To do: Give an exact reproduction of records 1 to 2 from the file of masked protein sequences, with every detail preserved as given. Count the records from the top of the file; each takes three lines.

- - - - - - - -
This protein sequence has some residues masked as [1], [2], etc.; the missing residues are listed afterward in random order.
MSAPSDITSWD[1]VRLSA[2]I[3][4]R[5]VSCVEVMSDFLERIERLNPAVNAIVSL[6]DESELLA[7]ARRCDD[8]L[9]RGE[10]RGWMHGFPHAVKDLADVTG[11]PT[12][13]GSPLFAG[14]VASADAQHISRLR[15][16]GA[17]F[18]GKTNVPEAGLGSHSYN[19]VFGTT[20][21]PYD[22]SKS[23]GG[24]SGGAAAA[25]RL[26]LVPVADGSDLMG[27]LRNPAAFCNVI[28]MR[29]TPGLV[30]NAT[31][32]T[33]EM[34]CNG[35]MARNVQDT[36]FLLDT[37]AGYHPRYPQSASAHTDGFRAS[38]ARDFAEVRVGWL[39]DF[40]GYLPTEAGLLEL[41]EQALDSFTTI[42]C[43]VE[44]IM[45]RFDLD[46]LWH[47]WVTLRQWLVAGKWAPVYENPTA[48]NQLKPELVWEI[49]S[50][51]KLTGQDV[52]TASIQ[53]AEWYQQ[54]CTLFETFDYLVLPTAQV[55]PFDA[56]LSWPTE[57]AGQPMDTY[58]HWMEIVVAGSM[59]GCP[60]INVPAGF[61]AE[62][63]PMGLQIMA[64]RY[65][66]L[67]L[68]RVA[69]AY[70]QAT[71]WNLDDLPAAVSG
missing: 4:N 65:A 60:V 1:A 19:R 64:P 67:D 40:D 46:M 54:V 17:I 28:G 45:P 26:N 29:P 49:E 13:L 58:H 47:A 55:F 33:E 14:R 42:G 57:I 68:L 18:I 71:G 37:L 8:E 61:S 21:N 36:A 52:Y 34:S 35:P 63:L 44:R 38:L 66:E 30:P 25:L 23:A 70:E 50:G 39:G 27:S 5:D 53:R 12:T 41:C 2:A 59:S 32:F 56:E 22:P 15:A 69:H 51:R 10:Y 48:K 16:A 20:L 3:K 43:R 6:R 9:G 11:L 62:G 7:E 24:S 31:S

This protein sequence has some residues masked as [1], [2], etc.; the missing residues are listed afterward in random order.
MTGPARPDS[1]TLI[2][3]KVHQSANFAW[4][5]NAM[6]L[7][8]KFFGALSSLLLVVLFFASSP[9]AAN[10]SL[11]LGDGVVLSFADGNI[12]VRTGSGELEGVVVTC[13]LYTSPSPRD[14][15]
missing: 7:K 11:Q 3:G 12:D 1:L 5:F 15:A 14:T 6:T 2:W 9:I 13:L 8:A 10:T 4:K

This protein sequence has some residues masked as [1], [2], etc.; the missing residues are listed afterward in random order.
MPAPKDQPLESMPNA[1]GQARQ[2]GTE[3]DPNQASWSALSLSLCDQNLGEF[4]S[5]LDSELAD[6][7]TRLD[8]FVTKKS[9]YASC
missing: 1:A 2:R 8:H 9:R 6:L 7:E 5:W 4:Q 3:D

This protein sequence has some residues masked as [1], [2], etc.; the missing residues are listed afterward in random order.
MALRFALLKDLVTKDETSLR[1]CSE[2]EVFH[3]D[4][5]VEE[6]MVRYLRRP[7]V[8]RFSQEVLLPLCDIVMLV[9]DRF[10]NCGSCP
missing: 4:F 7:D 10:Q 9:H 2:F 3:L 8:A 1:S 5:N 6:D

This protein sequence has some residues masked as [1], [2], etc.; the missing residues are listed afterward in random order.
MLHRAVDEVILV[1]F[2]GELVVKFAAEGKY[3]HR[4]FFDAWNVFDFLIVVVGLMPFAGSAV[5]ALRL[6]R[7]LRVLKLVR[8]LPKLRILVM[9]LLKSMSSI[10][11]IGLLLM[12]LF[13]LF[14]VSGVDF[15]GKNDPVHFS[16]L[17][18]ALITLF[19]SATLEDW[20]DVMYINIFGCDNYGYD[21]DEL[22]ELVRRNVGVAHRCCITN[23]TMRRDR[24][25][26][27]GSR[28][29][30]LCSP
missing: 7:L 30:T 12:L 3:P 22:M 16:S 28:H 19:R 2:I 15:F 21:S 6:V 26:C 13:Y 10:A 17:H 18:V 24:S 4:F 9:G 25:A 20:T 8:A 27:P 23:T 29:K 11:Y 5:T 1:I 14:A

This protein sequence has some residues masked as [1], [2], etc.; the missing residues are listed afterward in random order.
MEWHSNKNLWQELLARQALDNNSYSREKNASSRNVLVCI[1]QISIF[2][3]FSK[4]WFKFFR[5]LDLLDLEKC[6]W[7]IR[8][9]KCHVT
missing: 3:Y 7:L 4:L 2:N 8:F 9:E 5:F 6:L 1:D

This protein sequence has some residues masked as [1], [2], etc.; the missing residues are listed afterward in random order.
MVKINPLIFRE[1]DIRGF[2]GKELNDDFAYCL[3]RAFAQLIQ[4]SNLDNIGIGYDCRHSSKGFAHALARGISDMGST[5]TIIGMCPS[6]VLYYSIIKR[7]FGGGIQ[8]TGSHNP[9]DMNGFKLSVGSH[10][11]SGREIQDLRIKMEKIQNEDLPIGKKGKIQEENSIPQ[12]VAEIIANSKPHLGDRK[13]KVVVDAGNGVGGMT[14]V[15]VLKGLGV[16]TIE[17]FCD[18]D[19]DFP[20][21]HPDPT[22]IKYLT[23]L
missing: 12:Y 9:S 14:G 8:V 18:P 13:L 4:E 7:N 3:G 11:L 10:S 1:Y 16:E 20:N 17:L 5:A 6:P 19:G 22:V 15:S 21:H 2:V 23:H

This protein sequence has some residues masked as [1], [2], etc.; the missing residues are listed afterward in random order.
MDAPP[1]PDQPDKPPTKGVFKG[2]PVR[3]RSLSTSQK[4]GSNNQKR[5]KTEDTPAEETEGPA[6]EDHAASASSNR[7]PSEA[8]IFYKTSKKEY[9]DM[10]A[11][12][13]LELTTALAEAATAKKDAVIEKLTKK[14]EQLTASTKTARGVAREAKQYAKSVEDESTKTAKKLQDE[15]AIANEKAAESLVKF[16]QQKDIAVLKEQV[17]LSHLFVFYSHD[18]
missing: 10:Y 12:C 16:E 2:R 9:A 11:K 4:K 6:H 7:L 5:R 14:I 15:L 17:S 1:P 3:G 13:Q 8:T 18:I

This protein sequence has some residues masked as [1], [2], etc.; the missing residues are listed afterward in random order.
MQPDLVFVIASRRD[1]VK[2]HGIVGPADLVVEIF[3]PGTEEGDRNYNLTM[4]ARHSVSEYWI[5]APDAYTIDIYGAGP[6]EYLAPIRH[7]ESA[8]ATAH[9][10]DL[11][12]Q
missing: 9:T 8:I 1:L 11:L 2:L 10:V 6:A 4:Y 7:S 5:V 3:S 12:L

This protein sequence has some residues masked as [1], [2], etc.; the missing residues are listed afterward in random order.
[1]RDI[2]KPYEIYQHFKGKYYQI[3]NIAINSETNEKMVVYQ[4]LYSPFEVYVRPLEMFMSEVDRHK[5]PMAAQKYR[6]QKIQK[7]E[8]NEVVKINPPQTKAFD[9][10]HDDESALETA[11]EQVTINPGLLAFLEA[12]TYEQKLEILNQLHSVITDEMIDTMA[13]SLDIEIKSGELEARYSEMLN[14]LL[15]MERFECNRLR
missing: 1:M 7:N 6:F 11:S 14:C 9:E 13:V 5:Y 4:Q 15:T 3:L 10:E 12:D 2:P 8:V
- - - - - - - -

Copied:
This protein sequence has some residues masked as [1], [2], etc.; the missing residues are listed afterward in random order.
MSAPSDITSWD[1]VRLSA[2]I[3][4]R[5]VSCVEVMSDFLERIERLNPAVNAIVSL[6]DESELLA[7]ARRCDD[8]L[9]RGE[10]RGWMHGFPHAVKDLADVTG[11]PT[12][13]GSPLFAG[14]VASADAQHISRLR[15][16]GA[17]F[18]GKTNVPEAGLGSHSYN[19]VFGTT[20][21]PYD[22]SKS[23]GG[24]SGGAAAA[25]RL[26]LVPVADGSDLMG[27]LRNPAAFCNVI[28]MR[29]TPGLV[30]NAT[31][32]T[33]EM[34]CNG[35]MARNVQDT[36]FLLDT[37]AGYHPRYPQSASAHTDGFRAS[38]ARDFAEVRVGWL[39]DF[40]GYLPTEAGLLEL[41]EQALDSFTTI[42]C[43]VE[44]IM[45]RFDLD[46]LWH[47]WVTLRQWLVAGKWAPVYENPTA[48]NQLKPELVWEI[49]S[50][51]KLTGQDV[52]TASIQ[53]AEWYQQ[54]CTLFETFDYLVLPTAQV[55]PFDA[56]LSWPTE[57]AGQPMDTY[58]HWMEIVVAGSM[59]GCP[60]INVPAGF[61]AE[62][63]PMGLQIMA[64]RY[65][66]L[67]L[68]RVA[69]AY[70]QAT[71]WNLDDLPAAVSG
missing: 4:N 65:A 60:V 1:A 19:R 64:P 67:D 40:D 46:M 54:V 17:I 28:G 45:P 26:N 29:P 49:E 13:L 58:H 47:A 55:F 33:E 14:R 42:G 57:I 68:L 18:I 71:G 37:L 8:E 61:S 21:N 36:A 52:Y 34:S 35:P 63:L 44:R 38:L 66:E 30:P 25:L 23:A 70:E 50:G 39:G 27:S 5:D 53:R 12:T 41:C 2:A 59:S 32:F 56:E 22:P 15:A 69:H 51:R 10:Y 48:K 16:A 20:L 3:K 43:R 6:R 9:G 11:L 62:G 7:E 24:S 31:S

This protein sequence has some residues masked as [1], [2], etc.; the missing residues are listed afterward in random order.
MTGPARPDS[1]TLI[2][3]KVHQSANFAW[4][5]NAM[6]L[7][8]KFFGALSSLLLVVLFFASSP[9]AAN[10]SL[11]LGDGVVLSFADGNI[12]VRTGSGELEGVVVTC[13]LYTSPSPRD[14][15]
missing: 7:K 11:Q 3:G 12:D 1:L 5:F 15:A 14:T 6:T 2:W 9:I 13:L 8:A 10:T 4:K